Intellijoint Hip®

Intellijoint HIP is a surgeon-controlled, navigation tool for total hip arthroplasty (THA). It provides real-time, intraoperative measurements for accurate, easy and fast implant alignment for cup position, leg length and offset.

Its smart registration ensures measurements are not affected by intraoperative patient movement or anatomical variations.

About Intellijoint Hip®

As a navigation system, Intellijoint HIP helps lower the overall rate of complication and hospital readmission. It works with physicians to achieve the most efficient and successful THA outcome for their patients.

  • Suitable for primary and revision THA
  • Compatible with any standard surgical approach including Direct Anterior, Lateral and Posterior
  • No significant operating room time-added


Signs It Might Be Time For Hip Replacement Surgery


Pain in the hip area (or deep groin)


Limited mobility


Reduced range of motion

Osteoarthritis is the most common reason for these symptoms as it causes the cartilage to deteriorate, leading to bone-on-bone contact.

If you’re experiencing any of those—or all three—it’s time to have the conversation with your doctor. It’s hard physically and mentally to live with those limitations and often, a hip replacement will improve the quality of your life.

Cup position measurements are accurate to within less than three degrees.

Leg length measurements are accurate to within less than half a millimeter.

Offset measurements are accurate to within half a millimeter.

Hip Replacement Surgery:
What You Need To Know

Leading up to surgery

Total Hip Arthroplasty (THA)—more commonly known as hip replacement surgery—is one of the most successful orthopaedic procedures performed today. Let’s talk about what you can do to prepare for surgery.

You’ll need to arrange a ride home from the procedure. The anesthetic takes time to wear off and your doctor likely won’t want you to drive for a few weeks after surgery. That means you may also need help with shopping, cooking, bathing, and other household chores. Be patient with yourself as you heal. Surgery can be hard on the body so you’ll want to be ready. It might help if you picture what life will look like after–a dramatic reduction of hip pain and a significant improvement in your ability to be involved in common activities of daily life.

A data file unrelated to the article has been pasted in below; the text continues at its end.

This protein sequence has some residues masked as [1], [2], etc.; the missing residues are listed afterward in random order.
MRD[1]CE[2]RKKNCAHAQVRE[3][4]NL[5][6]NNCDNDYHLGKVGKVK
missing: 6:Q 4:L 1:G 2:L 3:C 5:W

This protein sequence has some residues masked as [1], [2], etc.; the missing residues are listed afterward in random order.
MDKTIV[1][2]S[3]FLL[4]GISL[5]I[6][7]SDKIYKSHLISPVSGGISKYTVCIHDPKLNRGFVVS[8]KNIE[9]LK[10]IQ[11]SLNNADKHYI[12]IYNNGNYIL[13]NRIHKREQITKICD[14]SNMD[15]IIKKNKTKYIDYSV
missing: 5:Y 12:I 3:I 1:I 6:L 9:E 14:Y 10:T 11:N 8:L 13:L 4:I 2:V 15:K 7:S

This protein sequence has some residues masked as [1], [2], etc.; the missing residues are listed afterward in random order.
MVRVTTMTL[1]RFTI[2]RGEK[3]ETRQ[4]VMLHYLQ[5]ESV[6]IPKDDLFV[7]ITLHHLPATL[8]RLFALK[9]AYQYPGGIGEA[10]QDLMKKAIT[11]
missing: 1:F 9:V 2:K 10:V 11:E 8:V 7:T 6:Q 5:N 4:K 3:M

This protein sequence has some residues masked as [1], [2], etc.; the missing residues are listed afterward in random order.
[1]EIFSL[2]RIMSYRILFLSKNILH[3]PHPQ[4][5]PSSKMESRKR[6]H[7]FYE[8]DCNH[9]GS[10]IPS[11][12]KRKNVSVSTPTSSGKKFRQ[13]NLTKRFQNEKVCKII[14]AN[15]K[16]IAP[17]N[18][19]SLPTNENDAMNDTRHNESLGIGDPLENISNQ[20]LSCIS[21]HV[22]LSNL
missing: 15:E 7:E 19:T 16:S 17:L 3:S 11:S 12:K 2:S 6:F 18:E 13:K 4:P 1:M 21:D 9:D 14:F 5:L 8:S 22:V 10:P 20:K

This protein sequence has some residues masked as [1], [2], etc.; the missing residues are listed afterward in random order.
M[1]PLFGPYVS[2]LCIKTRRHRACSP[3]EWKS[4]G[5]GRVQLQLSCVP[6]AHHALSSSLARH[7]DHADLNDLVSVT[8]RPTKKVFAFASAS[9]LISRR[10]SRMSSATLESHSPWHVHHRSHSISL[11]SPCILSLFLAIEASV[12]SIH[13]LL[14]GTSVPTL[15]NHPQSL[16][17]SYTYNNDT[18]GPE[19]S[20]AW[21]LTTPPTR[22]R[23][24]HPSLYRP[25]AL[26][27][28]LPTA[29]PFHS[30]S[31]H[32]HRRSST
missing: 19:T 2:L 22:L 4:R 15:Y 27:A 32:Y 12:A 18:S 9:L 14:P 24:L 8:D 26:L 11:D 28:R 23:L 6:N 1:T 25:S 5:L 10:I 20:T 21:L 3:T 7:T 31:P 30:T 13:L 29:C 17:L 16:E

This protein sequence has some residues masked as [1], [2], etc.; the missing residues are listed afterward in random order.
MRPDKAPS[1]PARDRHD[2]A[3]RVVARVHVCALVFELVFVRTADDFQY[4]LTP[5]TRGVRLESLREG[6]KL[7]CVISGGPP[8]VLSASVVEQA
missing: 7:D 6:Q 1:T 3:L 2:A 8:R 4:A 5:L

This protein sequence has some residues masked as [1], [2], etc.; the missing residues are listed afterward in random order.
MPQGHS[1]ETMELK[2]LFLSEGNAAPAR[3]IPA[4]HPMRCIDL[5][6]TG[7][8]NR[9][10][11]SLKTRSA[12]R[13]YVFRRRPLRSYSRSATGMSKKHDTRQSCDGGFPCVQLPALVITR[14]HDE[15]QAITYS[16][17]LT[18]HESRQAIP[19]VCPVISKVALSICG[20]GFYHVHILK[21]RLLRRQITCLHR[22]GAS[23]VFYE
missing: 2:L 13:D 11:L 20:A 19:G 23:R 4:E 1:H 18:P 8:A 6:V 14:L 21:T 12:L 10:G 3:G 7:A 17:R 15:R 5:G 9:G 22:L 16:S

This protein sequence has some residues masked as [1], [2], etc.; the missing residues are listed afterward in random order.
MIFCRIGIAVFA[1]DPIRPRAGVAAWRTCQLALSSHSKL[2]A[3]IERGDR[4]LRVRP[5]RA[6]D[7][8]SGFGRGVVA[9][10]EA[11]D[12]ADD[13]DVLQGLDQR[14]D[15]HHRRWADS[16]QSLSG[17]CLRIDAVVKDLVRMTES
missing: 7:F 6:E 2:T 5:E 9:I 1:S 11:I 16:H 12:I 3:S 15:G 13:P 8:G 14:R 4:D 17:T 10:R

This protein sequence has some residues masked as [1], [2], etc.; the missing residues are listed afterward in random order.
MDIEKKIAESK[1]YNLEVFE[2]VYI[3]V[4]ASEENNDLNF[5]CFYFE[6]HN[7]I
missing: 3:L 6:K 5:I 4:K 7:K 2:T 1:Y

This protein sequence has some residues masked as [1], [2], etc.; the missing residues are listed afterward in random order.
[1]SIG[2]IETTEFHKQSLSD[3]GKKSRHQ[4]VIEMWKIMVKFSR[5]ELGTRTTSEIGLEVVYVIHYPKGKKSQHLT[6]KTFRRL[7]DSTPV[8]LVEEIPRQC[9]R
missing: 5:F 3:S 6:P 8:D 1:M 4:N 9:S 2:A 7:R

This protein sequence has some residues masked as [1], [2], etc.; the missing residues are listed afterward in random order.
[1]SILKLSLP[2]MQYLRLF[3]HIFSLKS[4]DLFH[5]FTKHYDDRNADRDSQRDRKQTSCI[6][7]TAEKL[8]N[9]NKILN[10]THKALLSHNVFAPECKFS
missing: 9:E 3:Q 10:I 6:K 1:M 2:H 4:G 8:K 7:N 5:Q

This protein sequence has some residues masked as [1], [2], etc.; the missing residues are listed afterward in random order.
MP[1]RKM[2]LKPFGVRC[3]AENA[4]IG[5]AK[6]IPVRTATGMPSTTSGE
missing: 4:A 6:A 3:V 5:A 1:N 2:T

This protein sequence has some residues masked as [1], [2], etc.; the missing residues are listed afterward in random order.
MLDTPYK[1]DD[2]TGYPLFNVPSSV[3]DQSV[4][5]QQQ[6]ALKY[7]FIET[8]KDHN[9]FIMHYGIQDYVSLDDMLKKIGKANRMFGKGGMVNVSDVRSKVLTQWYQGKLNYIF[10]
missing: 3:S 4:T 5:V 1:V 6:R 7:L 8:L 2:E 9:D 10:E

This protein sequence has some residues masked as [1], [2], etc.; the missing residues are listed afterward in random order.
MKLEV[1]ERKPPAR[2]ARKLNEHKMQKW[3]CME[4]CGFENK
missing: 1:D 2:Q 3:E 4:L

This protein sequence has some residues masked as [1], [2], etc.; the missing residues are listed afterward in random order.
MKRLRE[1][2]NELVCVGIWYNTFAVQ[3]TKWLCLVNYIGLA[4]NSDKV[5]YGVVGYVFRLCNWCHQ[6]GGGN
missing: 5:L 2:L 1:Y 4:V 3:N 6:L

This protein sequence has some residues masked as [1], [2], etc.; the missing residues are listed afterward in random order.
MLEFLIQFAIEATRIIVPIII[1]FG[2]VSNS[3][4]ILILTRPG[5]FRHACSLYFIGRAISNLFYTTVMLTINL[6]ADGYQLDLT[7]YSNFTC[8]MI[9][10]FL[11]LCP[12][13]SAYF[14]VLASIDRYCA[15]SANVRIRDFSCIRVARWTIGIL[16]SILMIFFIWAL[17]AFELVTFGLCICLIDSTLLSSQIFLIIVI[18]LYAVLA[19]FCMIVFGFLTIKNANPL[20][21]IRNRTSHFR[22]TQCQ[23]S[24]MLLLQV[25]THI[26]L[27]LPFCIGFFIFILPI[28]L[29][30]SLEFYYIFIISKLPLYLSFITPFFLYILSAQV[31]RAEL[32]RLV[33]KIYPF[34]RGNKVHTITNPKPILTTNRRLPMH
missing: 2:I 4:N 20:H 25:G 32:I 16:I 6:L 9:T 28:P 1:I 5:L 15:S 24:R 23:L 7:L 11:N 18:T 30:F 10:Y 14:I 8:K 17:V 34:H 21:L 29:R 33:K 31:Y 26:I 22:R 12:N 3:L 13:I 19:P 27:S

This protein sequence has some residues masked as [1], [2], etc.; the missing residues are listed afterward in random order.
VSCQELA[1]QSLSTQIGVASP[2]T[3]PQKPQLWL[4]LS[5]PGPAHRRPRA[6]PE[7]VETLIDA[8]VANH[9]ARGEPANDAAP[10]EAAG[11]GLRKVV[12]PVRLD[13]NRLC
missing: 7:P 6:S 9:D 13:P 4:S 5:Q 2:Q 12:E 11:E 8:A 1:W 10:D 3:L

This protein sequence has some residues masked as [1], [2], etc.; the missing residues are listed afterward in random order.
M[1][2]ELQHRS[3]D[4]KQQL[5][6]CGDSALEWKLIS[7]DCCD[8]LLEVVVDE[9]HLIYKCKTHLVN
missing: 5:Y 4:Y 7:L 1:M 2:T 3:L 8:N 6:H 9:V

About the procedure

To explain hip replacement surgery in simplest terms, the surgeon will remove the bad bone and replace it with prosthetic parts. If you imagine a ball and cup fitting together, the cup gives the ball space to move around but not fall out. Hip replacement is like replacing the old ball with a shiny, new one and inserting a new cup.

The surgeon removes part of your femur (the long bone in your thigh) and replaces it—that’s the ball. Then they clean out the acetabulum (a concave surface of your pelvis) and insert a liner—that’s the cup. What was once bone rubbing on bone, then becomes a smooth operating, prosthetic joint.

Surgeons use different approaches (like direct lateral or posterior) but the procedure is relatively similar. Your surgeon may also use navigation, like Intellijoint HIP, to help with measurements for cup position, leg length, and offset.

Leg length is obvious; you want your legs to be the same length after the surgery. The cup position and offset are important for the joint’s stability and range of motion. Surgeons are highly skilled at placing implants and tools like our navigation system help them be even more precise.

Recovering from hip replacement surgery

THAs are typically successful at providing a pain-free joint that restores your full range of motion. A good surgical outcome allows you to regain mobility in your daily activities. Often, patients are back on their feet the same day of surgery—with help, of course. Within a few days, you’ll be walking and doing light exercises to regain your joint’s motion. You can expect to start physiotherapy 1-2 weeks after surgery unless directed otherwise.

Your doctor will advise you of certain movements and activities to avoid, like driving because it involves rotating your foot when you move between pedals. Follow to their advice to give your hip the best chances of a speedy recovery. Typical exercises that they’ll suggest include: rotating your ankles in circles, bending your feet up and down, and flexing and extending your knees while lying down. And walking will promote blood circulation in your legs.


Dr. Ahmed Siddiqi

Edison, NJ

2035 Lincoln Highway (Route 27), Edison, NJ

Freehold, NJ

3499 U.S. 9, Freehold, NJ 07728

Toms River, NJ

226 NJ-37 Toms River, NJ 08755

Manasquan, NJ

2315 Route 34 South Manasquan, NJ 08736

Red Bank, NJ

365 Broad St Red Bank, NJ 07701